Why You Should — And Shouldn’t — Vote For Craig Greenberg: Two Perspectives

These columns are part of LEO’s package on the 2022 mayoral election in Louisville. 

Why You Shouldn’t Vote For Craig Greenberg

By Shauntrice Martin

James Baldwin said it best: “I do not know you personally, but I know you historically.”

When I hear your name, it reminds me that wealthy white liberal men in this city get away with being cowards. How dare you claim to fight for Black lives when your staff and volunteers tell Black women to shut up? Like when organizer Jessica Bellamy was told by Lacy Smith (a white man, husband to your campaign chairwoman) to shut up when she expressed concerns of your gentrification practices.

You didn’t seem that forthcoming in our initial conversation about the TIF district at a 2021 community conversation panel that many West End residents (especially Black and housing insecure neighbors) didn’t want. My takeaway was that you were totally willing to ignore the 61% of West End residents who have no protection under your policies and practices. Your tone-deaf TIF allows wealthy developers to remake the West End in their image and ignores the eviction crisis. Under a Greenberg administration, most of my family and half of my neighbors would be at risk for eviction. It was even more alarming to read through some of your history after I learned you were running for mayor:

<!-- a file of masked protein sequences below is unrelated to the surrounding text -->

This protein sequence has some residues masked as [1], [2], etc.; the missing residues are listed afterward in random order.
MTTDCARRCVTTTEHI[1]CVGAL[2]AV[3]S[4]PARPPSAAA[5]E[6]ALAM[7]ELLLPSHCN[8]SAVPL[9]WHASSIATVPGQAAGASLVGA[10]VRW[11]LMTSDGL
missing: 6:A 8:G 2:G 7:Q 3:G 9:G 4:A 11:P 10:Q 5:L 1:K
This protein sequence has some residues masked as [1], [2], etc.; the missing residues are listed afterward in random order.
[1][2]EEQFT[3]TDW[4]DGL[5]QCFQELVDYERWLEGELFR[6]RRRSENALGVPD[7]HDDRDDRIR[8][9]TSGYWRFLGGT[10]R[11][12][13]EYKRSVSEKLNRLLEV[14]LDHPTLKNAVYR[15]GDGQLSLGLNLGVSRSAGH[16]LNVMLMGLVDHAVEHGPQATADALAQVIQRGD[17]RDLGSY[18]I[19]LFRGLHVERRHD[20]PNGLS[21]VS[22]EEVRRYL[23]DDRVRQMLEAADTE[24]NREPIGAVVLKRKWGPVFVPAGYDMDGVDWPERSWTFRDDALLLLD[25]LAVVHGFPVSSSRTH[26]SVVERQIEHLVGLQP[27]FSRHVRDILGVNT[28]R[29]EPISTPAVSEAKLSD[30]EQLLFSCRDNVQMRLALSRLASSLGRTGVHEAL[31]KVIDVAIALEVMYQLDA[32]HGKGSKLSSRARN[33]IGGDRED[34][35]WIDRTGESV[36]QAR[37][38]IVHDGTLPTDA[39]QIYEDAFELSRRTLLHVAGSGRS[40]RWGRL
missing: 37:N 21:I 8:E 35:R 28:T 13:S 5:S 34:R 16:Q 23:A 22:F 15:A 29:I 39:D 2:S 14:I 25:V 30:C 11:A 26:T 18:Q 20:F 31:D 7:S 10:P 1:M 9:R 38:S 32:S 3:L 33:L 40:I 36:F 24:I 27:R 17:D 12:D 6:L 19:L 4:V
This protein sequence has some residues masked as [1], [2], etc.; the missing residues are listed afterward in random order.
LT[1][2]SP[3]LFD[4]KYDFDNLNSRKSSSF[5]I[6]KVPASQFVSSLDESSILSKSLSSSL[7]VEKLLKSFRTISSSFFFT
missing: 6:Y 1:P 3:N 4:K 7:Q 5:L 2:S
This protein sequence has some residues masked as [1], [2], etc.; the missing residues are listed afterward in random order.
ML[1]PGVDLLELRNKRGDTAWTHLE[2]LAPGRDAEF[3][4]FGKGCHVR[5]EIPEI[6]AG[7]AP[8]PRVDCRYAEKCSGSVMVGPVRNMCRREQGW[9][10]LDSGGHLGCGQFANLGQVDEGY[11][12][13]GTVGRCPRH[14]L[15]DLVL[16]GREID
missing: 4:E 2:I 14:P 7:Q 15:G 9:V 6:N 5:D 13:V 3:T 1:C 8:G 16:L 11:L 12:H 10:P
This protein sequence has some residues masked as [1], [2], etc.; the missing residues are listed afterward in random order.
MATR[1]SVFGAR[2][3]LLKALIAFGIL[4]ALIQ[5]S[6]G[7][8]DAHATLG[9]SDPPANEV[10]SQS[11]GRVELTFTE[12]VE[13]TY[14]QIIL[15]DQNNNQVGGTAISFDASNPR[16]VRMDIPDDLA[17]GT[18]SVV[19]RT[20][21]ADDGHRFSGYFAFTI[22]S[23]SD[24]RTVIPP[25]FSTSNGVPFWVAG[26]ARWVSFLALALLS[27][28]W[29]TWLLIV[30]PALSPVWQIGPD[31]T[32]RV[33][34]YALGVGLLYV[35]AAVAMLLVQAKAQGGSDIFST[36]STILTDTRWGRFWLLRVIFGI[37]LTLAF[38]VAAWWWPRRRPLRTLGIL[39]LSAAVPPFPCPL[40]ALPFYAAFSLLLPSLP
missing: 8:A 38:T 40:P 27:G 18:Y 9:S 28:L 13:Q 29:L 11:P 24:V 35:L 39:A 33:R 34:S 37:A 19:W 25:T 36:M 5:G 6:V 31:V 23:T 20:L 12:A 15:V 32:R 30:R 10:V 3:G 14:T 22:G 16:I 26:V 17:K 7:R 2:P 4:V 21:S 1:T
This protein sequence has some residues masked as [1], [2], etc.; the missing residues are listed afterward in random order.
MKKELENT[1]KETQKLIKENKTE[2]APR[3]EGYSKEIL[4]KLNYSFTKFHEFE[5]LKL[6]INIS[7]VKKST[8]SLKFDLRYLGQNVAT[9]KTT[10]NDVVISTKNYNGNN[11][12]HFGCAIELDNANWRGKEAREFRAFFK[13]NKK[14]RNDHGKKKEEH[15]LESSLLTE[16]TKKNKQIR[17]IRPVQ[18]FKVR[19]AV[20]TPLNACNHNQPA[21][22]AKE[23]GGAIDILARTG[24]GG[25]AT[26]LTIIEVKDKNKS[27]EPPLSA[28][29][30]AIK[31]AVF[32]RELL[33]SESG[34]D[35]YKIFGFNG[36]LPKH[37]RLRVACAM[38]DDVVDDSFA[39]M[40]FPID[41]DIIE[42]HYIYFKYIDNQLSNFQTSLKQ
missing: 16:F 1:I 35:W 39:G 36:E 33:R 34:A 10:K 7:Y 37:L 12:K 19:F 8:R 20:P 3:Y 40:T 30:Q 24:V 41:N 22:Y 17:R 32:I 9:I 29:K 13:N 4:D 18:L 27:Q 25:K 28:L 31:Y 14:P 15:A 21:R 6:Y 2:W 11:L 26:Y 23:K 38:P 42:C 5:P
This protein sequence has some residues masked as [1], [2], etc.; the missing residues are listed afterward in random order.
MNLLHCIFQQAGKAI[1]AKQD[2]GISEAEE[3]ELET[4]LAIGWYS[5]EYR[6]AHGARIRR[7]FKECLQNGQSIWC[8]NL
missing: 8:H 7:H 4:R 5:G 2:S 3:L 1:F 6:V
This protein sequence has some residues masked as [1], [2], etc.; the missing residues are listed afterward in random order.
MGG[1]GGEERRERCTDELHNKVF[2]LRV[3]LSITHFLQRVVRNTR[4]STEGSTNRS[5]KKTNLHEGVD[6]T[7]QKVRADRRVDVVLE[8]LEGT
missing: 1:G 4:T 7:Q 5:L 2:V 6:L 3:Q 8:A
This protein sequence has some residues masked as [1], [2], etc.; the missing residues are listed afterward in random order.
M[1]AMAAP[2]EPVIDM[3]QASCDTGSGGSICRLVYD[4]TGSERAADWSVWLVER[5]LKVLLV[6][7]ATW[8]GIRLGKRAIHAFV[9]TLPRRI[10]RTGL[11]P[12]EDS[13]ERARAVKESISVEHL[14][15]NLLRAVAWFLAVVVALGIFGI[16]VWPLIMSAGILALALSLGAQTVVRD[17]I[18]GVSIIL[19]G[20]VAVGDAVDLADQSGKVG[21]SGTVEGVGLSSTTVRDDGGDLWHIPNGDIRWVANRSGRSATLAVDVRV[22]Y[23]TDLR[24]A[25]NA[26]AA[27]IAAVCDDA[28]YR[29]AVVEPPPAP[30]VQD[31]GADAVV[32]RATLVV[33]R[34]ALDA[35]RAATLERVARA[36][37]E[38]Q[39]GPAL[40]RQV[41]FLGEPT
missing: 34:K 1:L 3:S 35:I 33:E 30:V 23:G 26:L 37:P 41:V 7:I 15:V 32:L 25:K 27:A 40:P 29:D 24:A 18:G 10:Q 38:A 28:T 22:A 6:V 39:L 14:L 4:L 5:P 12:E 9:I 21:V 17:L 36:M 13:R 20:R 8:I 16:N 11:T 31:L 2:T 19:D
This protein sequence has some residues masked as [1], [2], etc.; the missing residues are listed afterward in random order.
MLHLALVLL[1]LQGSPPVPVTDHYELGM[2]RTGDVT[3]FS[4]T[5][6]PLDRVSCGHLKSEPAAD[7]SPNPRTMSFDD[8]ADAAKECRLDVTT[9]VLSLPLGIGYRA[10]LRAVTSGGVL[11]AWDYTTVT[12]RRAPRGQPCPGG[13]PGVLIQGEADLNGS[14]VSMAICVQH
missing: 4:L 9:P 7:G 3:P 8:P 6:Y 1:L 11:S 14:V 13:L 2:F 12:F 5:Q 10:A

When you were CEO of the 21c Museum Hotels, Black women were treated poorly while the company profited from Black art. In your Durham location, Black women are paid substantially less than their white counterparts for the same work. There are reports of racism and sexual harassment.

Your Whiskey Row and urban revitalization does not feature Black-owned companies. Speakeasies were historically created and popularized by Black folks who couldn’t get into segregated clubs. The speakeasy Hell or High Water is a watered-down version of what could have been a historically significant business. Hannah Drake’s recent (UN)Known project demonstrates the erasure of Black enslaved folks who walked what is now downtown as they were sold into slavery. Your initiatives ignore that history and this willful ignorance is unforgivable. (It is also the main reason I know your calls for equity are just efforts to pander to Black folks rather than support us with concrete action.)